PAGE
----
well it definitely has to be being the Chief Starter for the 2012 London Olympics! There was an Olympic selection panel who received nominations of officials who should be considered to take a position at the Games. Of the 400 officials put forward, only 170 officials were chosen and I was given the title of Chief Race Starter. I have visited over 70 countries starting races for the IAAF, but I have never cried or felt as emotional until the closing ceremony of the 2012 London Olympics when I felt really overwhelmed at having played a role in the Olympics in my home country. I was also the Chief Starter at the race where Bolt broke his world record for the 100m event in Berlin – now that was also a real highlight seeing that so up close!

The worst part of my role…

sometimes you have to make the difficult decision to disqualify athletes, who have been training for this event for months, if they have a false start or lane infringement for example. When I had to disqualify Bolt for a false start at the 2011 World Championships, it was the talk of the event and people still ask me about it now. However we always have to remember that a sport’s credibility depends on its rules, and they must be applied consistently and fairly for all athletes.

The best part of my role…

is being so up close to the athletes and able to share in all their victories and successes. You could not get any closer to the action than us officials, and we get to see all the results and world records being made first hand before everyone else. I also get to work alongside my partner now! She was tired of coming with me to various events and watching me play my role, so she decided that she was going to train with England Athletics as a Starters’ Assistant, and she has just been chosen to work at her first major event this year which is incredible. There really is such a great level of camaraderie amongst the officiating community so it’s a pleasure to work alongside people I like and respect.

What makes a good official…

the best officials are the ones who are interested in the sport itself. You should be there to help the athlete in their journey to producing their best performance by ensuring that they stick to the correct rules and procedures at events. As an official it is also your duty to perform to your own best whether it is a grassroots or major event.

Remember, without officials there wouldn’t be any results, PBs or medals for anyone from Olympians to those competing at your local town’s athletics events. I would encourage anyone interested in running and athletics to give officiating a try – whether you used to compete, want to make new friends or one of your family members competes and you want to be involved yourself – whatever your inspiration, take your Level 1 course and see where officiating can take you.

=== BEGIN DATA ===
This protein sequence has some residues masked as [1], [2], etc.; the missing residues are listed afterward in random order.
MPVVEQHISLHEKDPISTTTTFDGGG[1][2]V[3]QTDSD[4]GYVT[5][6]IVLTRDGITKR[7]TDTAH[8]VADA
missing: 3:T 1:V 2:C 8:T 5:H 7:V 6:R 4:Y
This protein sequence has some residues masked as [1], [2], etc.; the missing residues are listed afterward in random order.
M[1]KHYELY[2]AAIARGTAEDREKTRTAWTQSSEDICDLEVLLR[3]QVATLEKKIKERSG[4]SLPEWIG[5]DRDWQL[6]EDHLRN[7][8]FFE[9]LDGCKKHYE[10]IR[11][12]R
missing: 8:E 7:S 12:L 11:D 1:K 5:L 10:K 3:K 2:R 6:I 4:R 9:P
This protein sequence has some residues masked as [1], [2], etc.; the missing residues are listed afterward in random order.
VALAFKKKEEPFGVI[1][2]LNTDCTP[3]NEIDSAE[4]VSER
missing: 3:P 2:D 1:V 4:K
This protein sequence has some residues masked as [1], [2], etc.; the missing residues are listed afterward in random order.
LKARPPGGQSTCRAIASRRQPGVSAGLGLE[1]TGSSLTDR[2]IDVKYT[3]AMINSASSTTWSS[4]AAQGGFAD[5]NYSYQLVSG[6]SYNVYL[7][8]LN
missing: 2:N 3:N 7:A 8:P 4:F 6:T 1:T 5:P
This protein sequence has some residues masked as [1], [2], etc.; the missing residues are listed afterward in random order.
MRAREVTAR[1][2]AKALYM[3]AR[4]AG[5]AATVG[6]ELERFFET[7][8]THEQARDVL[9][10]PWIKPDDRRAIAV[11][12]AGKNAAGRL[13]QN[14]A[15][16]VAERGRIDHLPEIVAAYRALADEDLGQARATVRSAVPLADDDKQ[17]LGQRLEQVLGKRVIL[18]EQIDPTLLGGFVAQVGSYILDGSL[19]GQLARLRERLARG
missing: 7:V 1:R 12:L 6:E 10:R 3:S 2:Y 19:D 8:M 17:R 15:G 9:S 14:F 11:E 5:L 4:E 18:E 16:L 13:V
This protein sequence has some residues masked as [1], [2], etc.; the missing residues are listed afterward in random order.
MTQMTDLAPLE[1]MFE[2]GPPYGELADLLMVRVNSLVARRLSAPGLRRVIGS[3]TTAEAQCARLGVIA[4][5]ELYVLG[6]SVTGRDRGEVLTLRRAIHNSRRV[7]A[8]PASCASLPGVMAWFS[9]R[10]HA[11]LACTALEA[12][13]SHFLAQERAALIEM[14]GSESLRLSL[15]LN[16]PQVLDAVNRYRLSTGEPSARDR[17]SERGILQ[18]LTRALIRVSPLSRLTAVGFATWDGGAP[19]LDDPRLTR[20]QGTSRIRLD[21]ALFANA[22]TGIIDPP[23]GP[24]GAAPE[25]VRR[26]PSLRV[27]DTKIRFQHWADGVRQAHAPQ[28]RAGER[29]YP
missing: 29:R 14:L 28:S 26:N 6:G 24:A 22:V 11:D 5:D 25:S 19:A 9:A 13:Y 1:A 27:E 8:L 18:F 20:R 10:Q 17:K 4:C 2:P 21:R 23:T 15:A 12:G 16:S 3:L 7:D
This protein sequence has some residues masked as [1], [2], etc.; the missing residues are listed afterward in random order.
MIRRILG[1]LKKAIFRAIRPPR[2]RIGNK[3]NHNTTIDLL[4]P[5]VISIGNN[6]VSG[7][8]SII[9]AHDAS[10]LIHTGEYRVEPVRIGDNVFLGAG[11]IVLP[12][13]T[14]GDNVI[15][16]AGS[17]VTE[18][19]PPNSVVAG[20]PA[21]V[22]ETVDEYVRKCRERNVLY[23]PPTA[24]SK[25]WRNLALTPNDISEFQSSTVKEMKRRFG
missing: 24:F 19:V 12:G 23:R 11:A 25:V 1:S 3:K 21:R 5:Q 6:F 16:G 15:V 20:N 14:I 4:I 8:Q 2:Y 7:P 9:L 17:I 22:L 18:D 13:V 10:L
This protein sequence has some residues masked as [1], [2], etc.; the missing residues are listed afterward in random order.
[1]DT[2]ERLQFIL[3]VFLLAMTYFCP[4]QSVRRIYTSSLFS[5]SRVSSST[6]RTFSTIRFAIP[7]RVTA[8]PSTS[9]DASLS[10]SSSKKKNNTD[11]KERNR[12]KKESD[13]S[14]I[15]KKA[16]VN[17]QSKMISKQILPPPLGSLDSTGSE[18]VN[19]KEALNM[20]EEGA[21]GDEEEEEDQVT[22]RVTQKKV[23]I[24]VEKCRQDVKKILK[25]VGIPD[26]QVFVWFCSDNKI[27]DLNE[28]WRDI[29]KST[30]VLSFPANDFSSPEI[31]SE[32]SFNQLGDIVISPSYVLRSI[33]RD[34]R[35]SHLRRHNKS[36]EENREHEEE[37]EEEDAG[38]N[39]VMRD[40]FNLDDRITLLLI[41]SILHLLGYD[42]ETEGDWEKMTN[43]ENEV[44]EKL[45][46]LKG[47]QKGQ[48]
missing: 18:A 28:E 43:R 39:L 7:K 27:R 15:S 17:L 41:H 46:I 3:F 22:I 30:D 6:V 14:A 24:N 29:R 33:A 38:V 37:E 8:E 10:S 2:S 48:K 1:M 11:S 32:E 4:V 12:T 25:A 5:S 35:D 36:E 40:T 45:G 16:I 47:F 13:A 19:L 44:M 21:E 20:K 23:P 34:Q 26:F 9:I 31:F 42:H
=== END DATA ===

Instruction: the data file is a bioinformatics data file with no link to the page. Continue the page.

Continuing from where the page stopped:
Alan’s top tips…

· If you are interested in finding out more about the Level 1 Officiating course, you can find out more from the England Athletics website or talk to your local Athletics and Running club.

· After you’ve taken part in the Level 1 course, then quickly identify local opportunities to work as an official. If you’d like any help doing this then contact your local C Of Sec (County Officials Secretary) and they will be able to set you up at an event. This is invaluable experience and where all the real fun begins as you put what you’ve learnt to the test.

· Ask questions and learn! We’re all a friendly bunch and we want to widen the officiating community as much as possible as it’s vital to keep the sport going.

· Buddy up with an experienced official who can act as your mentor in the early stages of your career.

· Do as much as you can or want to – don’t over commit so the fun element reduces!

· Keep progressing as much as possible. The Levels are easy to work your way through, and depending upon your achievement, you can work your way up to officiating at high level events such as the Olympics like me!


With this new national campaign, athletics and running fans can now qualify as an event official and learn from the best this year through England Athletics’ classroom and practical experience qualification programme.  Find out how to train with your local England Athletics Club to start races, keep time, judge events and keep things fair.

Find out more at www.englandathletics.org/officiating.